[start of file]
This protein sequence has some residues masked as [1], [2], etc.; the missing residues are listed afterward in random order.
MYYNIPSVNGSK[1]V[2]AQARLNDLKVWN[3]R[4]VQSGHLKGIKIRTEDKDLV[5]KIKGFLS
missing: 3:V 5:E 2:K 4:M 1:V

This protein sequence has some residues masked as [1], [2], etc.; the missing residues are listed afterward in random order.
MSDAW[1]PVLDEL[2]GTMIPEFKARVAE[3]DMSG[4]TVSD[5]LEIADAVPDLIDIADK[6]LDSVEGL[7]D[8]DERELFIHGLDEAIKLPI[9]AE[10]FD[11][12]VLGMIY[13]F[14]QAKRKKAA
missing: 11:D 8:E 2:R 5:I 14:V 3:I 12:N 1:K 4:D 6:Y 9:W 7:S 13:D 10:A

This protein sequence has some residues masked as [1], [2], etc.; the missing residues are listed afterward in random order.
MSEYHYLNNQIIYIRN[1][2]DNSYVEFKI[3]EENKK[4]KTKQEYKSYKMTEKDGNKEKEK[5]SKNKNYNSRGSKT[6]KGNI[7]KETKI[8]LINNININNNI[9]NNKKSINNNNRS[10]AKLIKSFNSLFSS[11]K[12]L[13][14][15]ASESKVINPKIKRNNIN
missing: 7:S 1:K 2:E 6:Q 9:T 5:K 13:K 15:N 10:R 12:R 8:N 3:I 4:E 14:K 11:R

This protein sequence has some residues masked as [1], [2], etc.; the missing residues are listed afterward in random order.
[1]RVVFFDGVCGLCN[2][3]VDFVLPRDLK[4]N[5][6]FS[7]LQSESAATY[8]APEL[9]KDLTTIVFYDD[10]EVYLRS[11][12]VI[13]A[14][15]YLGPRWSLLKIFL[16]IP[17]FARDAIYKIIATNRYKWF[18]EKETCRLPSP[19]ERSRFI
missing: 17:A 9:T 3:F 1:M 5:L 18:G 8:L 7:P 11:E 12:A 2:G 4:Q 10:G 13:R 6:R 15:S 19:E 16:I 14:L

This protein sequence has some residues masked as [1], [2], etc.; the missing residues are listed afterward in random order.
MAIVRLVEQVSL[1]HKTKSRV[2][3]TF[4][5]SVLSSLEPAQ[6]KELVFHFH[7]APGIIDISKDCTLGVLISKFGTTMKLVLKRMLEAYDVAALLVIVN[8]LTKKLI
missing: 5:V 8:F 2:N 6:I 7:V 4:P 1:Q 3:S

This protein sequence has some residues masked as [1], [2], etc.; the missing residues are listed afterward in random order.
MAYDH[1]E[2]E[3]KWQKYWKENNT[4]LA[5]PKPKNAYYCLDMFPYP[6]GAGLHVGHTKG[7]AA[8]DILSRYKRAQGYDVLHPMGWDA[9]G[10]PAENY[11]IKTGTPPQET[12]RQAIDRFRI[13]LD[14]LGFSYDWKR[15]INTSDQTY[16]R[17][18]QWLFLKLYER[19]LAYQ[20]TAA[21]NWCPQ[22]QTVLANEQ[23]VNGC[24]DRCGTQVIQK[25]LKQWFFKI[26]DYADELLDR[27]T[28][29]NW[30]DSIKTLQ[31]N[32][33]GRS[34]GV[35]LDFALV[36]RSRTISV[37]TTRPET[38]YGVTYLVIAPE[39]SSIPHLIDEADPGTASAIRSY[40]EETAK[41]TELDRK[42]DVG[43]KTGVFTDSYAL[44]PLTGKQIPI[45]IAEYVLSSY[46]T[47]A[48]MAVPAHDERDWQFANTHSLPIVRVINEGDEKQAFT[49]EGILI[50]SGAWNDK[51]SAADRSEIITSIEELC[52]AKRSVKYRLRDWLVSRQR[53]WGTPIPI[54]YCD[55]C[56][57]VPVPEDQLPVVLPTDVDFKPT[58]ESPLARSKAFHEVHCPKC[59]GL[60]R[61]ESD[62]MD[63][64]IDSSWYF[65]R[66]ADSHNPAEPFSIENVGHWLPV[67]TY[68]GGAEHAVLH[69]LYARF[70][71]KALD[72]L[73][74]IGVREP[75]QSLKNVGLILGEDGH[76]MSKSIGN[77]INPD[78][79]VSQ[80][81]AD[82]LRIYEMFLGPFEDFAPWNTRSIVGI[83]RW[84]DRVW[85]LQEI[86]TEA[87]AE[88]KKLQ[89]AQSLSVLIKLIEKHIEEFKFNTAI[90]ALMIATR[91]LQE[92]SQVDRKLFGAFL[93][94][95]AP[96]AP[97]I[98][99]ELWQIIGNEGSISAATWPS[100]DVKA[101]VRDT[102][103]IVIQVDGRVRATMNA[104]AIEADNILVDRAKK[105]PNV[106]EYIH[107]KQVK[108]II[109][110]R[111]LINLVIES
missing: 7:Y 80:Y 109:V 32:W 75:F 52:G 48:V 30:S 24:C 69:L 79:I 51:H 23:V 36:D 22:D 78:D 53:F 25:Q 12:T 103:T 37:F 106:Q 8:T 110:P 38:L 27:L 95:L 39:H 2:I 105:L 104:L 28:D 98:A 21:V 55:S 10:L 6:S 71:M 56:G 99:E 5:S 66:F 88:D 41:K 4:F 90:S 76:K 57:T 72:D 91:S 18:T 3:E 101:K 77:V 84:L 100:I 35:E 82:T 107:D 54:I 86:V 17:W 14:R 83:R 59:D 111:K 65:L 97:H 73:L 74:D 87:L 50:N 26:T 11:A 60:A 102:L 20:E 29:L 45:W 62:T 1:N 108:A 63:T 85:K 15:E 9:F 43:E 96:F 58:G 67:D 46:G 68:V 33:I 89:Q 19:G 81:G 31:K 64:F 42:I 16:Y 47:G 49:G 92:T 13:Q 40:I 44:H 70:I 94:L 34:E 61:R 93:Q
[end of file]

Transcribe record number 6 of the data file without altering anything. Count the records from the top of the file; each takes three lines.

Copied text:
This protein sequence has some residues masked as [1], [2], etc.; the missing residues are listed afterward in random order.
MAYDH[1]E[2]E[3]KWQKYWKENNT[4]LA[5]PKPKNAYYCLDMFPYP[6]GAGLHVGHTKG[7]AA[8]DILSRYKRAQGYDVLHPMGWDA[9]G[10]PAENY[11]IKTGTPPQET[12]RQAIDRFRI[13]LD[14]LGFSYDWKR[15]INTSDQTY[16]R[17][18]QWLFLKLYER[19]LAYQ[20]TAA[21]NWCPQ[22]QTVLANEQ[23]VNGC[24]DRCGTQVIQK[25]LKQWFFKI[26]DYADELLDR[27]T[28][29]NW[30]DSIKTLQ[31]N[32][33]GRS[34]GV[35]LDFALV[36]RSRTISV[37]TTRPET[38]YGVTYLVIAPE[39]SSIPHLIDEADPGTASAIRSY[40]EETAK[41]TELDRK[42]DVG[43]KTGVFTDSYAL[44]PLTGKQIPI[45]IAEYVLSSY[46]T[47]A[48]MAVPAHDERDWQFANTHSLPIVRVINEGDEKQAFT[49]EGILI[50]SGAWNDK[51]SAADRSEIITSIEELC[52]AKRSVKYRLRDWLVSRQR[53]WGTPIPI[54]YCD[55]C[56][57]VPVPEDQLPVVLPTDVDFKPT[58]ESPLARSKAFHEVHCPKC[59]GL[60]R[61]ESD[62]MD[63][64]IDSSWYF[65]R[66]ADSHNPAEPFSIENVGHWLPV[67]TY[68]GGAEHAVLH[69]LYARF[70][71]KALD[72]L[73][74]IGVREP[75]QSLKNVGLILGEDGH[76]MSKSIGN[77]INPD[78][79]VSQ[80][81]AD[82]LRIYEMFLGPFEDFAPWNTRSIVGI[83]RW[84]DRVW[85]LQEI[86]TEA[87]AE[88]KKLQ[89]AQSLSVLIKLIEKHIEEFKFNTAI[90]ALMIATR[91]LQE[92]SQVDRKLFGAFL[93][94][95]AP[96]AP[97]I[98][99]ELWQIIGNEGSISAATWPS[100]DVKA[101]VRDT[102][103]IVIQVDGRVRATMNA[104]AIEADNILVDRAKK[105]PNV[106]EYIH[107]KQVK[108]II[109][110]R[111]LINLVIES
missing: 7:Y 80:Y 109:V 32:W 75:F 52:G 48:V 30:S 24:C 69:L 79:I 51:H 23:V 36:D 22:D 78:D 53:F 25:Q 12:T 103:T 37:F 106:Q 8:T 110:P 38:L 27:L 95:L 39:H 2:I 105:L 104:L 28:D 98:A 21:V 55:S 10:L 6:S 71:M 56:G 99:E 5:S 66:F 88:D 41:K 4:F 90:S 76:K 57:T 72:D 91:S 18:T 3:E 101:K 77:V 84:L 100:I 35:E 82:T 107:D 54:I 86:V 17:W 14:R 83:R 59:D 111:K 65:L 97:H 73:L 74:D 87:L 50:N 26:T 11:A 60:A 102:L 20:E 29:L 45:W 62:T 1:N 108:A 63:T 85:K 15:E 9:F 43:E 96:F 58:G 67:D 46:G 68:V 33:I 89:Q 19:G 81:G 31:K 64:F 42:I 16:Y 47:G 49:G 92:T 13:Q 40:I 44:H 70:I 94:L 34:E 61:R 93:Q